Limited Company - drawing down your stash?

Discussion in 'General Business Forum' started by Pish_Pash, Feb 19, 2019.

  1. Pish_Pash

    Pish_Pash UKBF Ace Free Member

    2,375 599
    If a company makes more profit than it pays out in divis, then over time the shareholder's equity will mount up.

    What's to stop a husband & wife team to allow this 'shareholder's equity' cash pile to increase, then simply stop work ...paying themselves a salary & divis over a number of subsequent years until there's squat left? (a pseudo pension if you will)

    there's sure to be something that disallows this (as technically every year, the company would be making a loss (2 x salaries) ...presumably you can't draw a salary if the company isn't actively trying to make a profit?
     
    Posted: Feb 19, 2019 By: Pish_Pash Member since: Feb 1, 2013
    #1
  2. pentel

    pentel UKBF Regular Free Member

    394 65
    Depending on the company liquidate by way of a MVL and pay 10% tax
     
    Posted: Feb 20, 2019 By: pentel Member since: Mar 12, 2011
    #2
  3. SteLacca

    SteLacca UKBF Ace Free Member

    1,285 255
    There's nothing to stop it, but what's the point? If trading has stopped, the loss will never be utilised and will, ultimately, vanish when the company is eventually dissolved.

    Better just to take dividends.
     
    Posted: Feb 20, 2019 By: SteLacca Member since: Jun 16, 2016
    #3
  4. UKSBD

    UKSBD Not a real duck Staff Member

    9,115 1,705
    If a company makes £50k profit in year 1 (pays about £10k corporation tax) can it make £50k loss the next year and claim back the £10k?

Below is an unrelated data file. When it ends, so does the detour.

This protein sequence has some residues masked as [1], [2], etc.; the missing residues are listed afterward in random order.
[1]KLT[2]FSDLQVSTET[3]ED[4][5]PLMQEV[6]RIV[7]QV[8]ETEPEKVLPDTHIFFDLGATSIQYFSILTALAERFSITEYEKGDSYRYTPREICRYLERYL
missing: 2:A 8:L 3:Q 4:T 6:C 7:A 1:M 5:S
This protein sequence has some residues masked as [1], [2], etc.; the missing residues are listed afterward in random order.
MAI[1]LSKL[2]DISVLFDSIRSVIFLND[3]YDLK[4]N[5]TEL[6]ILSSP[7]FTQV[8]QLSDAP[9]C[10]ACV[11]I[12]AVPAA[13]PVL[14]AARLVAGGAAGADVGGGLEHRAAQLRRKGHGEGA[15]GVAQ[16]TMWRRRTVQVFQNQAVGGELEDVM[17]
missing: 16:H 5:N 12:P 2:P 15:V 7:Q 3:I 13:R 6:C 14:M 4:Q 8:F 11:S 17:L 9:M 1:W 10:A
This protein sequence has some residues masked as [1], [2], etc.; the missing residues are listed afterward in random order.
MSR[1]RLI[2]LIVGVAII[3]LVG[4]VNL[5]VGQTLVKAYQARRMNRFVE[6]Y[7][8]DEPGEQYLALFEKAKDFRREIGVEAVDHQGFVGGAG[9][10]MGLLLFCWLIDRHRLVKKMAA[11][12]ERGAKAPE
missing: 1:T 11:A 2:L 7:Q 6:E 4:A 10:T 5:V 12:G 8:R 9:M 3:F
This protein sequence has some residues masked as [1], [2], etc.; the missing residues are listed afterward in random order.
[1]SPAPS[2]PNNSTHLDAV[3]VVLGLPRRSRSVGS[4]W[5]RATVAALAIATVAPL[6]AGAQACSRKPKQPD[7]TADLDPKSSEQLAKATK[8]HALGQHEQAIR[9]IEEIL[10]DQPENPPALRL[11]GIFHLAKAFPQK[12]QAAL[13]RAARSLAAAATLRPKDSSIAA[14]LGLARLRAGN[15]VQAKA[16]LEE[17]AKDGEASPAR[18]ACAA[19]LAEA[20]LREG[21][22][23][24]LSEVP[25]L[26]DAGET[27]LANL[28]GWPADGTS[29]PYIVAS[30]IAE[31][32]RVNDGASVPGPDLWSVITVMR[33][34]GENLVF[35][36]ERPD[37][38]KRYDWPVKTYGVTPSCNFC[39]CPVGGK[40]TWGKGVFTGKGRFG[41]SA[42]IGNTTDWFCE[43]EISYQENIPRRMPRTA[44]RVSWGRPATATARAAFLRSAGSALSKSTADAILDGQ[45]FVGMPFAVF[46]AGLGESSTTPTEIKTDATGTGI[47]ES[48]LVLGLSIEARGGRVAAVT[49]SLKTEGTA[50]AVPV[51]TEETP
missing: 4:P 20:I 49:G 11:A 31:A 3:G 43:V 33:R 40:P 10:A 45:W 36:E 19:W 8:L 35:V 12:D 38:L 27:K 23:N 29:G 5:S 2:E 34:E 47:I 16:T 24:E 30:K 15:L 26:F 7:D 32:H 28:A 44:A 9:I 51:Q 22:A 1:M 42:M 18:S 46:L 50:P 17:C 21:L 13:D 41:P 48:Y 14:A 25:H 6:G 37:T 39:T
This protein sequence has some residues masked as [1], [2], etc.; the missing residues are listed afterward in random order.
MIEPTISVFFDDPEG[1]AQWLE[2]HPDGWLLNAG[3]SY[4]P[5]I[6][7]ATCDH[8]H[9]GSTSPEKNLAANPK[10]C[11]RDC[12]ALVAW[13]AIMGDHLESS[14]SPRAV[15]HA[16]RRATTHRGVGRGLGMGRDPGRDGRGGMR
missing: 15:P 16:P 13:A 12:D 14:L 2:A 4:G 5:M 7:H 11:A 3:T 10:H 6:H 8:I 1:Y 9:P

If so, how many years (if any) can you backdate this?
    ie.
    based on pish_pash's question, can a company make a profit for a number of years, then make a loss for a number of years and effectively get back the corporation tax previously paid?
     
    Posted: Feb 20, 2019 By: UKSBD Member since: Dec 30, 2005
    #4
  5. SteLacca

    SteLacca UKBF Ace Free Member

    1,285 255
    The loss can only be carried back to the earlier 12 month period, and so after the first year loss, there's no where to utilise subsequent losses.
     
    Posted: Feb 20, 2019 By: SteLacca Member since: Jun 16, 2016
    #5
  6. Lisa Thomas

    Lisa Thomas UKBF Enthusiast Free Member

    2,876 343
    Why not wash it through an MVL, claim the entrepreneurs relief and live off the distribution instead?
     
    Posted: Feb 20, 2019 By: Lisa Thomas Member since: Apr 20, 2015
    #6
  7. Pish_Pash

    Pish_Pash UKBF Ace Free Member

    2,375 599
    I'd never heard of an MVL ...(hence asking the original question) ...sounds like a strong possibility, but what's the cost of an insolvency practioner for closing down a husband/wife Limited Co (ooh the irony...having to get an insolvency practioner to close down a solvent company!).

    My preferred option (when the time comes) would be to flog my good solvent business, but I know it's not easy (as is often said round these parts...who wants to buy a job)...so looking at tax efficient ways to extract my stash

    Thanks.
     
    Posted: Feb 20, 2019 By: Pish_Pash Member since: Feb 1, 2013
    #7
  8. UKSBD

    UKSBD Not a real duck Staff Member

    9,115 1,705
    Get the company to pay as much as is allowed in to your pension pot.
     
    Posted: Feb 20, 2019 By: UKSBD Member since: Dec 30, 2005
    #8
  9. Pish_Pash

    Pish_Pash UKBF Ace Free Member

    2,375 599
    Because as a husband & wife team, we can extract 2 x £8,400(ish) tax free as salary out the company (whereas divis attract tax) ...I'm not actually bothered about the resulting 'accounts' loss (i.e not trying to offset them against ealrier years) ...
     
    Posted: Feb 20, 2019 By: Pish_Pash Member since: Feb 1, 2013
    #9
  10. Clinton

    Clinton UKBF Big Shot Full Member

    3,966 1,369
    There's an option for you better than an MVL. Shall PM you about it.
     
    Posted: Feb 21, 2019 By: Clinton Member since: Jan 17, 2010
    #10
  11. Lisa Thomas

    Lisa Thomas UKBF Enthusiast Free Member

    2,876 343